EU Considers Redefining Marriage for All Member States

Kiley Crossland | WORLD News Service | Tuesday, November 28, 2017
EU Considers Redefining Marriage for All Member States

EU Considers Redefining Marriage for All Member States


The Court of Justice of the European Union held a hearing on Nov. 21 in a case that could result in the EU redefining marriage for all 28 member states.

The case, submitted by the Constitutional Court of Romania, involves a same-sex couple, Romanian citizen Adrian Coman and Robert Claibourn Hamilton, an American. The two legally married in Belgium in 2010 but want to live permanently in Romania, which does not recognize same-sex marriage. Immigration authorities have denied Hamilton permanent residency in Romania. The couple argue Romania violated their right to move freely within the EU and should be forced to recognize their marriage.

Advocates for traditional marriage disagree.

“Many European countries recognize and protect marriage as a union between a man and a woman in their laws and constitutions, as is their right,” said Adina Portaru, legal counsel for ADF International, a global partner of Alliance Defending Freedom. “Countries should remain free to affirm that a mother and father are both essential in a child’s life.” She noted that if the EU’s highest court can unilaterally change the definition of “spouse” for all 28 countries, it also can change other conditions of marriage. EU member Sweden is currently debating opening marriage to polygamous relationships.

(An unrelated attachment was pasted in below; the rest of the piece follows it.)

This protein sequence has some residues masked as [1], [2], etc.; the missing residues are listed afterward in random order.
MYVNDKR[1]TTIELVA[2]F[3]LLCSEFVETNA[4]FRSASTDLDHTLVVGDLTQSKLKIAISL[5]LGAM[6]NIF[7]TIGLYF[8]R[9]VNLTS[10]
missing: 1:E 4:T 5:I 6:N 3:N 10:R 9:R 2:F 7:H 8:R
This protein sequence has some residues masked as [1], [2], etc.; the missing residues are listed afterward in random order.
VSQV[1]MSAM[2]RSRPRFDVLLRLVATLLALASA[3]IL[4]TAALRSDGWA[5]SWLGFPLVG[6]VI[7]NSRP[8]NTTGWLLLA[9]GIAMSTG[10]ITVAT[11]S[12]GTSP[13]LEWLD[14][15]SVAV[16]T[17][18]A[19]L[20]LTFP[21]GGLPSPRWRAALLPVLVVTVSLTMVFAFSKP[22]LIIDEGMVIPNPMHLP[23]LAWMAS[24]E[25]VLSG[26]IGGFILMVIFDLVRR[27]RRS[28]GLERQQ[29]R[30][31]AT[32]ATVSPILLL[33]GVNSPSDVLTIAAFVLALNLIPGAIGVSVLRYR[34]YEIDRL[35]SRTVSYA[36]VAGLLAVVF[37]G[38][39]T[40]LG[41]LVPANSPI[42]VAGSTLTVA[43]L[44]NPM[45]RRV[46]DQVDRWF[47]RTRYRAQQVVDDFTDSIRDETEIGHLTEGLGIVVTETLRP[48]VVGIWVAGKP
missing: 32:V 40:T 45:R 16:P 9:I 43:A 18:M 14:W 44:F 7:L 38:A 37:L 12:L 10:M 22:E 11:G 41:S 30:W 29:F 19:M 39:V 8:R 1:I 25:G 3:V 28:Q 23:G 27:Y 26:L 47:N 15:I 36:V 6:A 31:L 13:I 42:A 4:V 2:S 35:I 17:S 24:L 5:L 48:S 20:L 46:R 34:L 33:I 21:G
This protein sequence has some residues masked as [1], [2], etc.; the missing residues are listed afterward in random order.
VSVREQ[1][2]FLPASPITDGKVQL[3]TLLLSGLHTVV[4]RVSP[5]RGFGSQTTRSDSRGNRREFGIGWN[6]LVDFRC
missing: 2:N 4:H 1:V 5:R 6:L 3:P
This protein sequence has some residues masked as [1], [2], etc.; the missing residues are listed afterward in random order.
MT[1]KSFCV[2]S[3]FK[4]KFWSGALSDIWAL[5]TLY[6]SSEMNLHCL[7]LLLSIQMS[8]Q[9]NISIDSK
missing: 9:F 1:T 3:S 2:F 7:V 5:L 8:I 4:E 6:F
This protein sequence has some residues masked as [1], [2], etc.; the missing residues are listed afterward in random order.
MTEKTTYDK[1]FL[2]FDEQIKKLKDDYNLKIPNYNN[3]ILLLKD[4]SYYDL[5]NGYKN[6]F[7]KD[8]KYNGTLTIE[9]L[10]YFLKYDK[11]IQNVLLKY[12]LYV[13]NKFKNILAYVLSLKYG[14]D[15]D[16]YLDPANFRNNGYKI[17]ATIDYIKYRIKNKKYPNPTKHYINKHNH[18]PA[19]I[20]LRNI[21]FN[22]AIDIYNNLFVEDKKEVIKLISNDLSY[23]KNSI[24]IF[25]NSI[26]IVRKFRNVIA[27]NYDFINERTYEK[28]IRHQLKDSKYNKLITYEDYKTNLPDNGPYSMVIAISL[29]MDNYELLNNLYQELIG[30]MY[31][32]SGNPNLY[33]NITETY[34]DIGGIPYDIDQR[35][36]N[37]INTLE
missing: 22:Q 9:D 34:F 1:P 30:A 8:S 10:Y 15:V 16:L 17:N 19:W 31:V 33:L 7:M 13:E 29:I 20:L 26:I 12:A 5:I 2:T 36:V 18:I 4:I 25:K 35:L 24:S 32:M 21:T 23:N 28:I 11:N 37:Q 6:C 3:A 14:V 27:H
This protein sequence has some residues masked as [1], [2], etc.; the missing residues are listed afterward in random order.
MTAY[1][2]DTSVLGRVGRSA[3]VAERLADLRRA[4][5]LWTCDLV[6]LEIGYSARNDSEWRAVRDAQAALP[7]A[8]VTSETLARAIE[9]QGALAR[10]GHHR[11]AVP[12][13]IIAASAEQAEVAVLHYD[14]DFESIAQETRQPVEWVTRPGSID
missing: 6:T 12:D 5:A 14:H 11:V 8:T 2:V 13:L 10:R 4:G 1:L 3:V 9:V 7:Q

Of the EU’s 28 member states, half still define marriage as the union of one man and one woman, with seven having this definition in their constitutions. Romania plans to hold a referendum next year on adding a traditional definition of marriage to its constitution.

“The union is deeply divided on the issue of marriage,” said Sophia Kuby, director of EU advocacy for ADF International. “If the EU’s highest court decides to contradict constitutional protections of marriage, it would lead to an unprecedented conflict of norms. It would create legal chaos and division, not more harmonization.”

The high court likely won’t issue a decision in the case for several months.

 

Courtesy: WORLD News Service

Photo courtesy: ©Thinkstock/dolgachov

Publication date: November 28, 2017

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